Fountain Theatre presents inspiring solo play to benefit L.A. theater director Dan Bonnell

Dan Bonnell

Dan Bonnell

The Fountain Theatre will present the funny and powerful solo play A Piece of My Mind, written and performed by Eric Barr, on Saturday, Dec. 16th at 8 p.m. as a fundraiser for L.A. theater director Dan Bonnell and his family. Bonnell suffered a massive brain aneurysm in April while in a meeting at Sacred Fools Theatre in Hollywood. He remains in rehabilitative care.

With A Piece of My Mind, Barr shares his inspiring true story of how he survived a series of devastating strokes, robbing him of speech, movement and all his future plans. But it didn’t rob him of hope, or his sense of humor and optimism. His solo play takes audiences on his journey from near-death to recovery and reinvention. It is a celebration of life, love and the human spirit.


Eric Barr in “A Piece of My Mind” (photo by Joshua Montez)

“I have known Dan Bonnell for over 25 years as both a director and a friend,” says Barr. “When I was chairman of the UC Riverside Theatre Department, Dan directed a number of shows for us and he always raised the level of our students’ work and of our productions. Our students loved Dan.”

Fountain Theatre co-artistic director Stephen Sachs is also a longtime friend of Bonnell. “Dan is a warm-hearted human being and a respected member of our L.A. theater community,” Sachs states. “I offer the Fountain as a way to use theater as an instrument for healing and raising awareness. This night will bring L.A. theater artists and friends of Dan together to show Dan and his family that they are supported.”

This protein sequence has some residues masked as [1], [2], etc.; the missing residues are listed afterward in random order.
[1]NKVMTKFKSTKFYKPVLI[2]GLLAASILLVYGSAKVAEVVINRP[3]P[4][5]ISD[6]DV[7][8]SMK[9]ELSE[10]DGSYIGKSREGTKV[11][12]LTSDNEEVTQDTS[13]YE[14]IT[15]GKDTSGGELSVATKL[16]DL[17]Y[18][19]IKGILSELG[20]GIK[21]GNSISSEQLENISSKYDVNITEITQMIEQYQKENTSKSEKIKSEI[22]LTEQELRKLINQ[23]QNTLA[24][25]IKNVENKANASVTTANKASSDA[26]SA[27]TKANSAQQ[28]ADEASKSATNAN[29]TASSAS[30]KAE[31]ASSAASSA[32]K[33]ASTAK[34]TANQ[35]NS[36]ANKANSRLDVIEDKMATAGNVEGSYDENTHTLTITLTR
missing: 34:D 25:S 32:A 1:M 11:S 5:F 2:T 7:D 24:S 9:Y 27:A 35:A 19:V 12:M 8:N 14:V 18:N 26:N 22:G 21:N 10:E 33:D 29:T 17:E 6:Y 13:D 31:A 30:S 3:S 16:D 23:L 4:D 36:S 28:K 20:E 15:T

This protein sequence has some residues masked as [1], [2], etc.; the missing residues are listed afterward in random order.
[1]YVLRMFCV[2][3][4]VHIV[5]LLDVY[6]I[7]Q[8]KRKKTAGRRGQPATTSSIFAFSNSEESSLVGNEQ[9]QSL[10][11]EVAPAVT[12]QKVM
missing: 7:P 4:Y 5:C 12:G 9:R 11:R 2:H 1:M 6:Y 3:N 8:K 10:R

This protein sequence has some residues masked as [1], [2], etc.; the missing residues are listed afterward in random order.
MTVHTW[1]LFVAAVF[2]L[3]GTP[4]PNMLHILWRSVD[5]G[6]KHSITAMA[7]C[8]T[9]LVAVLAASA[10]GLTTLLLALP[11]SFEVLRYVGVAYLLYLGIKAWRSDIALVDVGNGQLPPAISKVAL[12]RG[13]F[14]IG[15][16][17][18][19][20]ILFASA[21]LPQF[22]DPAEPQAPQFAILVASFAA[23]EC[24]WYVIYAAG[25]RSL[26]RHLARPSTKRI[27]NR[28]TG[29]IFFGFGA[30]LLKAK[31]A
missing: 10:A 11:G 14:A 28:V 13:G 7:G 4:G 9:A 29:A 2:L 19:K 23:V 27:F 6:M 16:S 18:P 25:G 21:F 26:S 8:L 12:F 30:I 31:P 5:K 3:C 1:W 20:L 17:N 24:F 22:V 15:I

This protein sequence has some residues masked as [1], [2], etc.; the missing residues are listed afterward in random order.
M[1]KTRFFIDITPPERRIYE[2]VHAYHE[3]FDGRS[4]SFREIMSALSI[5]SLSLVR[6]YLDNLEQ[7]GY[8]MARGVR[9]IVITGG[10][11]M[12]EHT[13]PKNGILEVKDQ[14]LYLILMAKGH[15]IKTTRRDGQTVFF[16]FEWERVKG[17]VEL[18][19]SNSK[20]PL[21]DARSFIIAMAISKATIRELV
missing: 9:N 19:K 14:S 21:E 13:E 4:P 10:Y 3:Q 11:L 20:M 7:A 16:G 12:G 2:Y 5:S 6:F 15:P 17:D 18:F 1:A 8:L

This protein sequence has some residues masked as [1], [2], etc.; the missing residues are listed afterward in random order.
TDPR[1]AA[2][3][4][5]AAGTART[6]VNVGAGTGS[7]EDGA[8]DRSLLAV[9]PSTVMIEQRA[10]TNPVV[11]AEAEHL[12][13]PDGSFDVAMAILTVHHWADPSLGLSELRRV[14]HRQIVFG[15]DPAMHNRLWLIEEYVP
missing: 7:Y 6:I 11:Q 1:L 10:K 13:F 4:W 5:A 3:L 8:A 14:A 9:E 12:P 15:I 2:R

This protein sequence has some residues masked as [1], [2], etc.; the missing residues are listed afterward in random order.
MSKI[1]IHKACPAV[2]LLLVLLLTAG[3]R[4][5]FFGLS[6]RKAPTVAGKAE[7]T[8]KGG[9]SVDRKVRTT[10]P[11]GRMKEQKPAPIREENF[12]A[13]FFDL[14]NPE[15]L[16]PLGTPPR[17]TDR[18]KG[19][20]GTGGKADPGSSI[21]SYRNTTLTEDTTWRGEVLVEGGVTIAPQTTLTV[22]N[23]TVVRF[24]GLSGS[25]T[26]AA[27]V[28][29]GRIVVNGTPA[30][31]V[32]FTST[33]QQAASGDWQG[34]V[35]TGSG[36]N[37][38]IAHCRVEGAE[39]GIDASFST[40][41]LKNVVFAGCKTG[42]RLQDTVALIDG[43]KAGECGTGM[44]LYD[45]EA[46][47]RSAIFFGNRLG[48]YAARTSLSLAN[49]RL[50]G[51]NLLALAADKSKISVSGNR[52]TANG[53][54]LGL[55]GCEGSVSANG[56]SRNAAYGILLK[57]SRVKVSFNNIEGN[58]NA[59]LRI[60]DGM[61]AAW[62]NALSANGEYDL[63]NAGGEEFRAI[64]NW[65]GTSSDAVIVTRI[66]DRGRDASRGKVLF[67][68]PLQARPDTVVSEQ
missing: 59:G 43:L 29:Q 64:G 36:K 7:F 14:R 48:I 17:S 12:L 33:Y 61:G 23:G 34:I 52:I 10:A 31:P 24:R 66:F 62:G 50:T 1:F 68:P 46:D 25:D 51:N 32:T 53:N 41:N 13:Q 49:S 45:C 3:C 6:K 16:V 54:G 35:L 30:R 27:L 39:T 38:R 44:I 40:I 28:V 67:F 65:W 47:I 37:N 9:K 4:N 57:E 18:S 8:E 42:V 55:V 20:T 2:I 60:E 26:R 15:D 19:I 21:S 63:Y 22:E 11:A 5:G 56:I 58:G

A stroke impacts more than the patient. It affects the entire family. Proceeds from the one-night performance will benefit Bonnell and his family as they face mounting medical expenses. A silent auction is also planned to raise additional assistance.


Eric Barr, “A Piece of My Mind” 

As a stroke survivor, Barr knows the struggle Dan is experiencing. Visiting his friend was a sobering reminder. “When we arrived at the nursing facility, Dan was barely conscious,” remembers Barr. “Sitting next to him, I was suddenly flooded with distant memories of my own experience. I knew what it felt like to be trapped in bed, trapped in an unresponsive body. I could feel it all over again.”

After his stroke, Barr feared his life was over. Instead, his one-man show demonstrates he has a new future. Barr now performs his solo play to enthusiastic audiences around the country.

“On stage, I feel completely healthy. I feel more like myself than anywhere else.”

Eric Barr taught acting and directing at University of California, Riverside from 1975 until 2013 and is now a UCR Professor Emeritus of theater. He has directed over 100 productions and was the founding director of the UCR Palm Desert MFA program in Creative Writing and Writing for the Performing Arts.

Dan Bonnell is an award-winning director whose work has been seen in Los Angeles at the Falcon Theatre, Colony Theatre, Pacific Resident Theatre, Matrix Theatre, Open Fist, Theatre of NOTE, The MET, Boston Court, Cornerstone, [Inside] the Ford, ASK Theater Projects, Ensemble Studio Theatre/LA, Highways, Moving Arts, Nexus Theatre Company, Odyssey Theatre Ensemble and HBO Workspace. Dan is the recipient of directing awards from the Los Angeles Drama Critics Circle, LA Weekly and the NAACP as well as the GLAAD Media Award, and has been nominated for Theater Communications Group “Alan Schneider Award”

A Piece of My Mind will be performed on Saturday, Dec. 16 at 8 p.m. Tickets are $50. All proceeds will benefit Dan Bonnell and family.  More Info/Get Tickets